Read more at Physics.
Lanrong Bi and her research group in the Department of Chemistry will be acquiring an Olympus confocal microscope, which uses lasers and high-end optics to take 3D images of cells, tissue and nanomaterials, without destroying the sample.
The scientists decided to do something about it. They began checking into equipment and rallied support from faculty, chairs and administrators, in particular the dean of sciences and arts.
“We are extremely appreciative of Dean Seely for being our strongest support in times of need,” Bi wrote in her Christmas missive. “His leadership and extraordinary ability to get things done are an inspiration to us all.”
Read more at Tech Today, by Marcia Goodrich.
Computer Science Assistant Professor Chaoli Wang, former CS undergraduate student John Reese, former CS MS student Huan Zhang, CS PhD student Jun Tao, and Physics Professor Robert Nemiroff will receive a Best Paper Award for their paper, “iMap: A stable layout for navigating large image collections with embedded search.”
Read more at Tech Today.
Breaking Digital Barriers: Digital Literacy for the Elderly is a project of Superior Ideas research crowdfunding. The project researchers are Charles Wallace of computer science, Lauren Bown of humanities, and programmer/analyst Leo Ureel.
This outreach project will help seniors to access the digital world.
John Durocher, Erika Hersch-Green, Loredana Valenzano, Myounghoon Jeon, Lauren Bowen, Jinguang Sun, Zeying Wang, Kari Henquinet, Emma Norman, Jonathan Robins, Steven Walton are new faculty and existing faculty who have now accepted tenure-track and lecturer positions in Biological Sciences, Chemistry, Cognitive and Learning Sciences, Humanities, Mathematical Sciences, and Social Sciences.
Read more at Tech Today, by Travis Gendron.
Vice President for Research David Reed has awarded the following Century II Campaign Endowed Equipment Fund (C2E2) awards at the recommendation of the C2E2 Committee. Recipients in the College of Sciences and Arts are:
John Durocher (Biological Sciences/CSA)
“Promoting Wellness at Michigan Tech through Physical Activity Monitored with Wireless Accelerometers”
Shiyue Fang (Chem)
“Acquisition of a Fluid Cell to Enable Interdisciplinary Research . . . Atomic Force Microscopy”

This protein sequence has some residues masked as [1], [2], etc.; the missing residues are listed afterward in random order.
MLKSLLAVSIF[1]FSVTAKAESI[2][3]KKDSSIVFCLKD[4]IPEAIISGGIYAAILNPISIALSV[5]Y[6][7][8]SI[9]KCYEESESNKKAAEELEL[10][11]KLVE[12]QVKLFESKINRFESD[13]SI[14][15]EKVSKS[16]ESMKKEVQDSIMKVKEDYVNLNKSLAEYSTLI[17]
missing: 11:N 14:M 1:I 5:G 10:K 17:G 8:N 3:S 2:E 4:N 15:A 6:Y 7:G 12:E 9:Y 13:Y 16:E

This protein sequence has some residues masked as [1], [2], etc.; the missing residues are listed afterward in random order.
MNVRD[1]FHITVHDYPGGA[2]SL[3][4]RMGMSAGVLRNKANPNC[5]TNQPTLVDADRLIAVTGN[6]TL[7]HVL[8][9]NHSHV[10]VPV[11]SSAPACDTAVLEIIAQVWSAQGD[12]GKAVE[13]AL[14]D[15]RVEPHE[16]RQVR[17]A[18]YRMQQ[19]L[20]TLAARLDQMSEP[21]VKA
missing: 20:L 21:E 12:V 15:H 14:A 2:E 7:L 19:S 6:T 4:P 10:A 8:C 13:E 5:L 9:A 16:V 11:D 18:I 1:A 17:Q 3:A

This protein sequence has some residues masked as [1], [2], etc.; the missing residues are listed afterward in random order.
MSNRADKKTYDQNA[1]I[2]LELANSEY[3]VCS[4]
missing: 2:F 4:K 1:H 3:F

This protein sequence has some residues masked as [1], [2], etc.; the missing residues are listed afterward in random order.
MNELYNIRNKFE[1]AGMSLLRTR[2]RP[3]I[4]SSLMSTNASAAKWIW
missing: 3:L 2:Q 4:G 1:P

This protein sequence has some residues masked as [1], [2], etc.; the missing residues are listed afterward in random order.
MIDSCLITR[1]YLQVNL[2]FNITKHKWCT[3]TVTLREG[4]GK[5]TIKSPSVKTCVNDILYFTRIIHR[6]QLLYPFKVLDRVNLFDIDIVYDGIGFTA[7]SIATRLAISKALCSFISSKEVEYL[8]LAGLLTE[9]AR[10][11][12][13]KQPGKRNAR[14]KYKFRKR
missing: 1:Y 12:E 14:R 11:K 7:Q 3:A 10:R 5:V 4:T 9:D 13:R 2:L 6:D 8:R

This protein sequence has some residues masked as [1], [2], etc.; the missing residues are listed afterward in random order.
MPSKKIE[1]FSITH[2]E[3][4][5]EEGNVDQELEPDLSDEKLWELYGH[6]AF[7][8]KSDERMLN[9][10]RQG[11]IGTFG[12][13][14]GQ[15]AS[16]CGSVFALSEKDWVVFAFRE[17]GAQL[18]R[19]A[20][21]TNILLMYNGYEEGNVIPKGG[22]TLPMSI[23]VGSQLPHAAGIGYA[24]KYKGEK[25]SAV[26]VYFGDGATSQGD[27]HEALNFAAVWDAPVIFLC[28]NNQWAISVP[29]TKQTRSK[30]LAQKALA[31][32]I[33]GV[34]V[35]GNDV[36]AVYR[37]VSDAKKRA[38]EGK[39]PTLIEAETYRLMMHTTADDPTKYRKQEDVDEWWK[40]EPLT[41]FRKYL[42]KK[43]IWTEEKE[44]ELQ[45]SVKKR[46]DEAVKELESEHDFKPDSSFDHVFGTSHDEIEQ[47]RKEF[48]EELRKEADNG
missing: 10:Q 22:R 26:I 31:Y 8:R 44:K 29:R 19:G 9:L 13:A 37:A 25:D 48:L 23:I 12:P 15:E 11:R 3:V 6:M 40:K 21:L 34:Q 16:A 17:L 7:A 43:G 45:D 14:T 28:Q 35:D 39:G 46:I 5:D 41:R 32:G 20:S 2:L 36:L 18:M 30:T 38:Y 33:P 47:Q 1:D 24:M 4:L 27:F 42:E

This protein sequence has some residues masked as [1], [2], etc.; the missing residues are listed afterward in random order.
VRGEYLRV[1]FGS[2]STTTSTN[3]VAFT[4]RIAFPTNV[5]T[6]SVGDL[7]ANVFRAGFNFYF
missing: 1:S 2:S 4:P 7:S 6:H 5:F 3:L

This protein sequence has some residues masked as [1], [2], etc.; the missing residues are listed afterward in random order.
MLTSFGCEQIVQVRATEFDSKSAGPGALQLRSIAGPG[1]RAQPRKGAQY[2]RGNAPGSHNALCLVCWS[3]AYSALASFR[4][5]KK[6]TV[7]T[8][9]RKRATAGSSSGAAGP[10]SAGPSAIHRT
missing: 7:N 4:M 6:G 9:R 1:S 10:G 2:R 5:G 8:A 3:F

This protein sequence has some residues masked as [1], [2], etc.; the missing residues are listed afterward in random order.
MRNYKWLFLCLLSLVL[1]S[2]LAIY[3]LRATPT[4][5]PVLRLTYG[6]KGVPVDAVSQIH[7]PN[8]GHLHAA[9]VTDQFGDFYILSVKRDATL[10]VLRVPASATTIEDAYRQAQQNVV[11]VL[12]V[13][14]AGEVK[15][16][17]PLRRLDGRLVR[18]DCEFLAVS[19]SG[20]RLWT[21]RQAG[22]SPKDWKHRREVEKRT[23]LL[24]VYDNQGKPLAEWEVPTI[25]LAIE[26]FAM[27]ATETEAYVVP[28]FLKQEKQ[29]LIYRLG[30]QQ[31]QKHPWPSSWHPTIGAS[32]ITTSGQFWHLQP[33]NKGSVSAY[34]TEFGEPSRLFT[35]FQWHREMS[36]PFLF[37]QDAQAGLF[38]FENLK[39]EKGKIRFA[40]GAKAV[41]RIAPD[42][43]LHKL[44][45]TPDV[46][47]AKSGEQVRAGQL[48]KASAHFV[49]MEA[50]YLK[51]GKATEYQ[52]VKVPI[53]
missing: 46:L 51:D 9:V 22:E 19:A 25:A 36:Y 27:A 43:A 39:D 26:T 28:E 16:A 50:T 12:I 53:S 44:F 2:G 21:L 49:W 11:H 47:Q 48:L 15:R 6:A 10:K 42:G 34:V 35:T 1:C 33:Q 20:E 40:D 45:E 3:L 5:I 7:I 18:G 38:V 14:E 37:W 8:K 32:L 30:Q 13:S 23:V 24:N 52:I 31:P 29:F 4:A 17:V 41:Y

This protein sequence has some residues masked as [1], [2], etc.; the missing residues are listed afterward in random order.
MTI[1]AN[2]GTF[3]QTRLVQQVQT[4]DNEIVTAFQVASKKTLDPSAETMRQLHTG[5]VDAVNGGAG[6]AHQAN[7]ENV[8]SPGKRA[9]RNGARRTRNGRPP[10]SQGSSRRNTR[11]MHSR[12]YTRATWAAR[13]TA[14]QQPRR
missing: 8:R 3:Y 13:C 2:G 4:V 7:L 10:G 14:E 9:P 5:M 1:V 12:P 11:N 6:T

Andrew Galerneau (Chem)
“Gas Chromatograph with Autosampler”
From Tech Today.
The Human Interface Design Enterprise was showing off their driver simulator. It was one of a couple of major projects the group has taken on, according to Margo Woller-Carter, a PhD student in applied cognitive science and human factors. The Human Interface Design Enterprise is advised by Bob Pastel, associate professor in computer science.
Elsewhere, Harriet King discussed her master’s thesis in computer science, which focuses on two categories of daily computer users: those who know just enough (JE) to get their work done and those who are much more proficient and comfortable in their work (intrinsic). It was the focus of her poster presentation at the library. King is advised by Charles Wallace, interim chair of CS, and she received additional guidance from Karla Kitalong from humanities and Bob Pastel from CS.
Read more at Tech Today, by Dennis Walikainen.
Winning first prize and $1,000 was MyPaar (My Love), a dating website for India, created by physics PhD student Abhi Kantamneni.
At the Fourth Annual Bob Mark Elevator Pitch Competition at Michigan Technological University, more than 20 teams made their best pitches promoting ideas for new businesses, and the judges had some hard choices to make. The contest emulates an elevator ride with a potential investor, and this year featured sound effects, dramatic lighting and entertainment.
Read more at Michigan Tech News, by Dennis Walikainen.
The Eighth Annual Northern Lights Film Festival will be held November 1-3 at the McArdle Theatre on the Michigan Technological University campus. This year’s festival brings recent award-winning independent films and filmmakers to the campus and surrounding community.